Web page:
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YHLQMDLG is the perfect mixture of old school reguetón and Trap, with songs like “Safaera” (which, in my opinion, should be our perreo anthem) and “Bichiyal.” These songs are extremely sexual and incite the listener to loosen up for a little while. Their main message is perreo and bellaqueo, bellaqueo, and perreo, and sometimes, that’s all we need in life. The album also reunites some of the OG reguetoneros, like Daddy Yankee, Ñengo Flow, Kendo Kaponi, Jowell & Randy, and Yaviah. In turn, it brings back memories of both my preteen years and my adolescence. 

Bad Bunny sings about female empowerment in songs like “Yo perreo sola” (“Te llama si te necesita/ Pero por ahora está solita/ Ella perrea sola”), “La difícil” (“Quería un gatito y lo cazó/ De las relaciones se cansó/ La última que tuvo la atrasó”), and “Bichiyal” (“Ya son las diez y se empezó a maquillar/ Hoy se puso traje, hoy se va a guillar/ Una asesina, los mata con perreo.”) Out of these songs, “Yo perreo sola” is the most powerful. Not only does the woman voice her needs and desires, but Bad Bunny also breaks away from gender roles in its music video. In it, we see Bad Bunny dressed as a woman, his face full of eye-catching makeup, and perreando like one. For a typically sexist and homophobic genre, this symbolizes the beginning of positive change within it.  



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The singer is not afraid to explore different genres; he mixes them with Trap to challenge his creativity, and the unchanging beat that predominates in this music genre. In “Hablamos mañana,” the soft guitar that’s playing in the background quickly changes to a loud and exhilarating drum beat towards the end that is similar to the Rock genre. What stands out in this song is this quick shift between one genre to the other and how uplifting the different beats are. This song is not so much about the lyrics, and it’s all about the rhythm.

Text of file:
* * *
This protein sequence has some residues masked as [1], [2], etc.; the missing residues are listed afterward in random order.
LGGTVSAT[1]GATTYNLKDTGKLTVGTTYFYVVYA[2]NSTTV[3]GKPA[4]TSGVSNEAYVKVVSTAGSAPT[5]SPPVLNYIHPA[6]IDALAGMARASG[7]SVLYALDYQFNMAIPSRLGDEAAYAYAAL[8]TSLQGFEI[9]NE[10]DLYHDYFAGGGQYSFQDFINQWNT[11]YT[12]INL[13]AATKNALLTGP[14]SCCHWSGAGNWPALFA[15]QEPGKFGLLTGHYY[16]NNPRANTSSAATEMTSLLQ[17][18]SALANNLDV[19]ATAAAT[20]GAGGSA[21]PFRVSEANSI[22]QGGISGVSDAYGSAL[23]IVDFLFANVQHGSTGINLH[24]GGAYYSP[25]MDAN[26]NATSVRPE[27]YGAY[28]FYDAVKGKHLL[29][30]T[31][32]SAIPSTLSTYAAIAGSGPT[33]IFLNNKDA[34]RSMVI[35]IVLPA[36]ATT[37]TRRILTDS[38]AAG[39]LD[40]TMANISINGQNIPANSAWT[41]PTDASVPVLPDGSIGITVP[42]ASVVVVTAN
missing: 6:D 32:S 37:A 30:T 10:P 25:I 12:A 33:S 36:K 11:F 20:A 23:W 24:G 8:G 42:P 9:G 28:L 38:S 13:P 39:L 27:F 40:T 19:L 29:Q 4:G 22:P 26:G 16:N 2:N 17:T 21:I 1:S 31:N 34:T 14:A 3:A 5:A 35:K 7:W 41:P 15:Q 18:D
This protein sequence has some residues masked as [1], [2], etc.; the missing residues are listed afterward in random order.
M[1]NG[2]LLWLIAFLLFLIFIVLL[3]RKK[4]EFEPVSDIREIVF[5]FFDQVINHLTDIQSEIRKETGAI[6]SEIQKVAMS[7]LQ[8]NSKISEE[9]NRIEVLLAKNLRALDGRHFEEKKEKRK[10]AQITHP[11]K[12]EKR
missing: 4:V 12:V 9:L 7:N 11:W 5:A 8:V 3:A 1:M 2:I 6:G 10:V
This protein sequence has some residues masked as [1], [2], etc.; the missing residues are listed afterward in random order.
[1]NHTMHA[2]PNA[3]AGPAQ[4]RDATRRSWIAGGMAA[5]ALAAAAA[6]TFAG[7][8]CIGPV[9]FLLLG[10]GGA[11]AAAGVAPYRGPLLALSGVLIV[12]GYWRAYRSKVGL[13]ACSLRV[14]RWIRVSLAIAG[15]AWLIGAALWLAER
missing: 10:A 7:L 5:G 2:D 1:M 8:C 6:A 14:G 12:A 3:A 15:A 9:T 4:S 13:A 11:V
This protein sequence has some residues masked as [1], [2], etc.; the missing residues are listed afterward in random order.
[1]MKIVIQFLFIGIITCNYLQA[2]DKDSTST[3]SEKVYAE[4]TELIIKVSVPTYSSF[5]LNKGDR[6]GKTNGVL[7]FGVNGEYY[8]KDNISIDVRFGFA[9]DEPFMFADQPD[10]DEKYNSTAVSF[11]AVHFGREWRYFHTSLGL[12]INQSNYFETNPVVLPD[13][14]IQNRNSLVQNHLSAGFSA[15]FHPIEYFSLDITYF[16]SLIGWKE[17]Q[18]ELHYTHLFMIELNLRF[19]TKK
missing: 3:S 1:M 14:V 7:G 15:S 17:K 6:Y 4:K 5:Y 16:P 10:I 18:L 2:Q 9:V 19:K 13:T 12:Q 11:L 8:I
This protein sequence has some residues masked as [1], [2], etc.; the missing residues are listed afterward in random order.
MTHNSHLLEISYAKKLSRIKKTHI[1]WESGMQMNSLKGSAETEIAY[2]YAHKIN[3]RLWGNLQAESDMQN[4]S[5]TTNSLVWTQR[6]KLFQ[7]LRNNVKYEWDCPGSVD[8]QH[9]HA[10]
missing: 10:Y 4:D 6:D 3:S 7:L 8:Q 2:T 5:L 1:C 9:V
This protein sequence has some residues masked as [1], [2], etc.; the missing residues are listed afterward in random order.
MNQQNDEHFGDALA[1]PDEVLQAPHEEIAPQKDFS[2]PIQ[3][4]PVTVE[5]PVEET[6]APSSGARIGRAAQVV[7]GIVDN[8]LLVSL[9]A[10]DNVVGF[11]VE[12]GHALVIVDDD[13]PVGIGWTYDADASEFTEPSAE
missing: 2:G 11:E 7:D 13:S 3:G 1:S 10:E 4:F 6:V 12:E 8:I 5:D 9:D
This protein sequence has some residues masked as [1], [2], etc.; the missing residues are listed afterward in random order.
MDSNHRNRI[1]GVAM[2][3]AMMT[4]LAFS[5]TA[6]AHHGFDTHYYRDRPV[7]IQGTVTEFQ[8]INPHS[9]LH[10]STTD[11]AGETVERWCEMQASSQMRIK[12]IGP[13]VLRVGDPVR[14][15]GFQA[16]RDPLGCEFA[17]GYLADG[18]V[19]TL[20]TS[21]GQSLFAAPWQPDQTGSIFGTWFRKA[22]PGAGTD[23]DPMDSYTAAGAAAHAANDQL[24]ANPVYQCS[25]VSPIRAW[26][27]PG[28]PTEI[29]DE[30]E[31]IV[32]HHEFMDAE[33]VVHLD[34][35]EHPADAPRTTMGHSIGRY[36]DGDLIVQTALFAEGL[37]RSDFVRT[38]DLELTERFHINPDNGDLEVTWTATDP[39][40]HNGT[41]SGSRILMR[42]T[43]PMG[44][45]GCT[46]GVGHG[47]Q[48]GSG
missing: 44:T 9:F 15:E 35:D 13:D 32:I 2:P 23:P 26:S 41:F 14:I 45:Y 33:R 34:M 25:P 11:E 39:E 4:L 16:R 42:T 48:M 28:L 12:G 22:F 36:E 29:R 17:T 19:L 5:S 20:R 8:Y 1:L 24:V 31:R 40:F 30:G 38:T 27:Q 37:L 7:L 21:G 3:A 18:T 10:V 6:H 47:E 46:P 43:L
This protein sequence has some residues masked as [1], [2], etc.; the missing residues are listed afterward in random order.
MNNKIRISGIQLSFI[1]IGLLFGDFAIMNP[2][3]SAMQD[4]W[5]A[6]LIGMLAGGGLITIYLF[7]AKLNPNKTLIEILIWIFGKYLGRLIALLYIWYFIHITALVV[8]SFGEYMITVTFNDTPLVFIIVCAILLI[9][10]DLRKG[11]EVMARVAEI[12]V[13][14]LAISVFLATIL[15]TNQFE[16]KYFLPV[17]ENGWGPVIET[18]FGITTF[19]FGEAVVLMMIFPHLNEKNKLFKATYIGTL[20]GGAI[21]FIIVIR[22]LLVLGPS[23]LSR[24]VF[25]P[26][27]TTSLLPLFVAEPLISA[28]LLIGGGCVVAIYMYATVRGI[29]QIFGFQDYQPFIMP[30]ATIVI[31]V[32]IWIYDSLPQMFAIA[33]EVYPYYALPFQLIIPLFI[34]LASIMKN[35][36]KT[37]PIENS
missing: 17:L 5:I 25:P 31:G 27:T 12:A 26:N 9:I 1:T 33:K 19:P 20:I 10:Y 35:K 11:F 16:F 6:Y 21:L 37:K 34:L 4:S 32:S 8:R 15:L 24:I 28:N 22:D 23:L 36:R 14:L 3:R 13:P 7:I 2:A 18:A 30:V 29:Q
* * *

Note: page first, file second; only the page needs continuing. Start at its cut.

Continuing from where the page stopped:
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Another aspect of the album that I love is how Puerto Rican it is. Bad Bunny is not afraid of using Puerto Rican slang or pronouncing his words in our accent. He changes his r’s for l’s, shortens para to pa’, and doesn’t say the’s’ in some reports that usually finish with it.

The whole album feels like an ode to Puerto Ricans: it has that proudness, that lively nature, and the easy-going personality that characterizes us. That theme stands out in “P FKN R.” Bad Bunny, Arcángel, and Kendo Kaponi shout “Yo soy de P fucking R” with the same enthusiasm that all Puerto Ricans have when they talk about their identity and when represented around the world. 

If you haven’t listened to YHLQMDLG yet, I encourage you to do so. The album might not be for everyone, but I guarantee that it’s diverse, fun, passionate, and light-hearted. Since we’re all quarantined indefinitely, music serves as an entertaining outlet that helps us relax. I’ve been listening to the album every day for the past month: in love with 90% of the songs. It takes me on an emotional rollercoaster that guides me from heartbreak to lust, and then back to love. The album is worth the listen, and Bad Bunny is one to be remembered. As he says: “Menos violencia, más perreo!”